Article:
Configuring SCCM with UAG DirectAccess (Part 1)

If you would like to be read the next part in this article series please go to Configuring SCCM with UAG DirectAccess (Part 2).


I’ve written a lot on this site about DirectAccess, the new remote access technology that was introduced with Windows 2008 R2 and Windows 7. DirectAccess gives you a way to connect a system seamlessly and securely to your corporate network from anywhere in the world. We’ve talked before about how Forefront Unified Access Gateway (UAG) 2010 can extend the benefits of DirectAccess across your infrastructure, enhancing scalability and simplifying deployment and management.

This time, we’re going to discuss how System Center Configuration Manager (SCCM) can work with DirectAccess clients and how you can remotely manage those DirectAccess clients that are located outside your local network. This two part article is going to start with a review of how DirectAccess works, then show you how to configure a SCCM site with UAG DA. This is an option that you can use in place of SCCM native mode configuration. Since DA makes clients connecting from outside appear as if they were on your LAN, it makes it much easier to manage those clients with SCCM.

UAG DirectAccess: What’s it all about

First of all, let’s take a look at DirectAccess and how it works, so that you’ll have a basic understanding of the foundation of the technology when we get to the “meat” of the matter: deploying it for use with SCCM. This will also aid you in understanding how to troubleshoot problems with your SCCM management that could be related to DirectAccess.

DirectAccess uses IPv6 for its connectivity but access to the IPv6 Internet is somewhat limited at this time. That means DirectAccess clients may need to use IPv6 transition technologies to transport their IPv6 messages over the IPv4 Internet. DirectAccess clients can use any of the popular transition technologies to accomplish this.

Remember that DirectAccess uses IPsec for protecting the integrity and confidentiality of data. IPsec is very tightly integrated with IPv6, so this allows the Windows Firewall with Advanced Security rules to control when and how the IP traffic should be protected.

UAG DirectAccess also extends the benefits of DirectAccess by enabling NAP enforcement and quarantine of remote clients, as well as access to IPv4 only resources on the corporate network. It does this by acting as NAT 64 and DNS 64 gateway.

For more information about the advantages of using UAG DirectAccess, have a look at the UAG DirectAccess website or see some of my previous articles on this site, such as this one called UAG DirectAccess the Easy way.

Going back to the most popular IPv6 transition techniques that are commonly used in UAG DirectAccess, we first need to distinguish between those that are used on the Internet and those that are used on the local network.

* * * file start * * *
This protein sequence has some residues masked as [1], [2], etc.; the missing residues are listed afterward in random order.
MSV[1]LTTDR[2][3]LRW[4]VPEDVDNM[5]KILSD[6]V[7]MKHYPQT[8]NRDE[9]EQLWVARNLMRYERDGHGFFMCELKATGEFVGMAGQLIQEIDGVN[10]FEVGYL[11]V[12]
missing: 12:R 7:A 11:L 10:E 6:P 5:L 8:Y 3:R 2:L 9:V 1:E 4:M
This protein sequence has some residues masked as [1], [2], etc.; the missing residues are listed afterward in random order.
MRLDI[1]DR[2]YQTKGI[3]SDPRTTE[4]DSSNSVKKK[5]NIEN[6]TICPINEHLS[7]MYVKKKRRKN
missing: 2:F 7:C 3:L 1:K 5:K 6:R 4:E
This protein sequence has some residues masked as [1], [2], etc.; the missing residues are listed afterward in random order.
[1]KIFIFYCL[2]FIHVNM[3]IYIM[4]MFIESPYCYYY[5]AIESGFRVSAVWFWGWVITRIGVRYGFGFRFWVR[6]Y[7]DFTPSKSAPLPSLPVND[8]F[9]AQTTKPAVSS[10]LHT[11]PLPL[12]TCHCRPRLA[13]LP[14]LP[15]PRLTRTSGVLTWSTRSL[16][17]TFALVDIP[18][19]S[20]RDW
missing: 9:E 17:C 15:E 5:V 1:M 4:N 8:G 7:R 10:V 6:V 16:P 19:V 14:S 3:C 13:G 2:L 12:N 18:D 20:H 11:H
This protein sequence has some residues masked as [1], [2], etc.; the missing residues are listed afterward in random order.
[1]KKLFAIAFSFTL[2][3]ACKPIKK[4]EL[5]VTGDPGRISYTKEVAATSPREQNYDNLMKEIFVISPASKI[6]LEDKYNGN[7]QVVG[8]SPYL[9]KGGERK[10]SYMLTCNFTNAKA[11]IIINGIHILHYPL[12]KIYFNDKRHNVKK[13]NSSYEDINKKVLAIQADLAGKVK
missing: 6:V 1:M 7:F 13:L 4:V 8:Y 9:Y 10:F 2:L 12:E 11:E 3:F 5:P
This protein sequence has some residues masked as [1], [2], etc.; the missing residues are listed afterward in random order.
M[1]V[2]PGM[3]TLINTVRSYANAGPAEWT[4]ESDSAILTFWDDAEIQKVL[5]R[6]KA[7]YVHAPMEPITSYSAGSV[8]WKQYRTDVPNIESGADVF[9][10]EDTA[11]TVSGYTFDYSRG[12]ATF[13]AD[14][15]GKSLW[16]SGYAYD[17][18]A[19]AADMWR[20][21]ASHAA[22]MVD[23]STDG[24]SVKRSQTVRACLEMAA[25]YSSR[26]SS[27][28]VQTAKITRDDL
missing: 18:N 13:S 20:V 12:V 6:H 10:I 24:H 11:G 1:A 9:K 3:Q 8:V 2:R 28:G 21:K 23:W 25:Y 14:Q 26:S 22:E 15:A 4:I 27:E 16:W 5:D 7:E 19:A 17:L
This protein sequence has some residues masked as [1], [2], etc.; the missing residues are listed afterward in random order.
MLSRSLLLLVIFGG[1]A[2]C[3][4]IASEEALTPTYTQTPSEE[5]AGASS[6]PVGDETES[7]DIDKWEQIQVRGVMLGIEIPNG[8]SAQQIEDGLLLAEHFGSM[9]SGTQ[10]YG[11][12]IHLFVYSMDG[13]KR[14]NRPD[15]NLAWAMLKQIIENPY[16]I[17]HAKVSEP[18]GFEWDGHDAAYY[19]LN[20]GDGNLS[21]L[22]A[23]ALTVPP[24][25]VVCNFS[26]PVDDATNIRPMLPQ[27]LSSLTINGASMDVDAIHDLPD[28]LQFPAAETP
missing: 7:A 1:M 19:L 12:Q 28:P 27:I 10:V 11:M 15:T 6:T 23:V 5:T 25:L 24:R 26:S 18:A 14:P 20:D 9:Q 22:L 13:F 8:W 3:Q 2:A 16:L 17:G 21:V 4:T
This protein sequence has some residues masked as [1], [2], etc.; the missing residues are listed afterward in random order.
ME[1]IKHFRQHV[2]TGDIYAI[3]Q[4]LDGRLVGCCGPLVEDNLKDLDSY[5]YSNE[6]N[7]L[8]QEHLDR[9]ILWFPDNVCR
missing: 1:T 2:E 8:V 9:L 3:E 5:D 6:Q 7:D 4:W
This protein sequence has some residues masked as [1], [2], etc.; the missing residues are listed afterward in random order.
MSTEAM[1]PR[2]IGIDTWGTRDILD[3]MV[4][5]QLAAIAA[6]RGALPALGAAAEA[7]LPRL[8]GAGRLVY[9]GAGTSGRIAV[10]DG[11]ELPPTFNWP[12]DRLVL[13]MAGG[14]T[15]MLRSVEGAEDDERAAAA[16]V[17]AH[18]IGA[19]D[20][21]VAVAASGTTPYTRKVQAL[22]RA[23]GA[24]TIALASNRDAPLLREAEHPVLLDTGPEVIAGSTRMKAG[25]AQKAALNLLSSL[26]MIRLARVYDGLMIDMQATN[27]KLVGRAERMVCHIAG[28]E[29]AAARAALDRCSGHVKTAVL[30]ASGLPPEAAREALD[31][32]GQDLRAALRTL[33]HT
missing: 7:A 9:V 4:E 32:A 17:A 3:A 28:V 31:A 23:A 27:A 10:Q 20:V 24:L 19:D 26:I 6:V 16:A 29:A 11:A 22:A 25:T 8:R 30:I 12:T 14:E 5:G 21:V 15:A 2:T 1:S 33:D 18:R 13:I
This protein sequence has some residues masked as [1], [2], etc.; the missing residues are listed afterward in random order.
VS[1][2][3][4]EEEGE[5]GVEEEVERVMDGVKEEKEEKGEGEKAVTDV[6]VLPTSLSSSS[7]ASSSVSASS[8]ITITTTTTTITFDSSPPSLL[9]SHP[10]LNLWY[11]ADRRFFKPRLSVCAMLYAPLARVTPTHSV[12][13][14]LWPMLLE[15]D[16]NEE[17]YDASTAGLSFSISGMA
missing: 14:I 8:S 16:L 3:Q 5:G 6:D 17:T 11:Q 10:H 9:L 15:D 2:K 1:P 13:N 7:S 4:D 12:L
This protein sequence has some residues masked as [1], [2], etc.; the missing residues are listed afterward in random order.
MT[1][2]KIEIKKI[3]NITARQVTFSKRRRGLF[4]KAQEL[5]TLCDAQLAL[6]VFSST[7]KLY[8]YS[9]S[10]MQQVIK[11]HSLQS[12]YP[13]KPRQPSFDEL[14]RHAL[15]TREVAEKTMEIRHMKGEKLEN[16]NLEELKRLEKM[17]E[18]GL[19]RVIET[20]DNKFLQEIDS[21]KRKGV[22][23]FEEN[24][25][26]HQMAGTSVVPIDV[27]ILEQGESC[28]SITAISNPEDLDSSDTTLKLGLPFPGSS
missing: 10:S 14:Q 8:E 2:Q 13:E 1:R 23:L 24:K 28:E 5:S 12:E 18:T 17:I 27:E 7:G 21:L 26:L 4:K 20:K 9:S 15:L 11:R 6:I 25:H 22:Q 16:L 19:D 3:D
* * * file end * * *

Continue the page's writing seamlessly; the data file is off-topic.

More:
IPv6 transition technologies used on the Internet include 6to4, Teredo and IP-HTTPS. Those that are commonly used on the intranet include ISATAP and NAT64/DNS64. Let’s delve a little deeper into the details of each of these technologies. First, we’ll look at the ones used on the Internet.


6to4 is the most common IPv6 over IPv4 tunneling protocol; Encapsulates IPv6 packets inside IPv4 packets for transmission over an IPv4 network using 6in4, which is defined in RFC 4213. DirectAccess clients use 6to4 when they have a public IPv4 address assigned to them.

The infrastructure requirements for 6to4 are as follows:

  1. The DirectAccess client tunnel endpoint must have a public IPv4 address
  2. Relay router: connects to an IPv4 network and an IPv6 network.

Here is the address format for 6to4:

Bits 0-15:              2001

Bits 16-47:           IPv4 address (eg: IPv4=>3C3F:2FBB)

Bits 97-127:         arbitrarily chosen by the router


When the DirectAccess client is behind one or more Network Address Translation (NAT) devices, it will attempt to use Teredo, which encapsulates IPv6 packets within IPv4 UDP datagrams, and most NAT devices can forward properly these datagrams.

The infrastructure requirements for Teredo are as follows:

  • Teredo server: This is a well-known host that is used for the initial configuration of a Teredo tunnel. (This server is used only to specify the prefix, so it can serve an unlimited number of clients).
  • Teredo relay: This machine serves as the remote end of a Teredo tunnel.
  • Teredo host-relay: This is a Teredo relay, the range of service of which is limited to only the host on which it runs.

Here is the address format for Teredo:

Bits 0-31:              2002:0

Bits 32-63:           primary IPv4 address of the Teredo server that is used.

Bits 64-79:           flags

Bits 80-95:           the port number that is mapped by the NAT to the Teredo client with all bits inverted

Bits 96-127:         is the public IPv4 address of the NAT with all bits inverted. (eg: IPv4 =>3C3F:2FBB->C3C0:D044 (FFFF-))

Note that by default all Windows-based Teredo clients are configured to resolve the name to determine the IPv4 address of the Microsoft Teredo server on the Internet. If you deploy your own Teredo server, you will have to configure your client computers with either the first IPv4 address of your Teredo server or a DNS name that resolves to that same IPv4 address. You can use the netsh interface teredo set state server=NameOrFirstIPv4Address command to configure your hosts with the Teredo server. Another option is that for computers that are running Windows 7 and/or Windows Server 2008 R2, you can use the Teredo Server Name Group Policy setting. This is the method that is used for UAG DirectAccess client and server configuration. You’ll find it in the Computer Configuration\Policies\Administrative Templates\Network\TCPIP Settings\IPv6 Transition Technologies node of the Group Policy object for DirectAccess clients.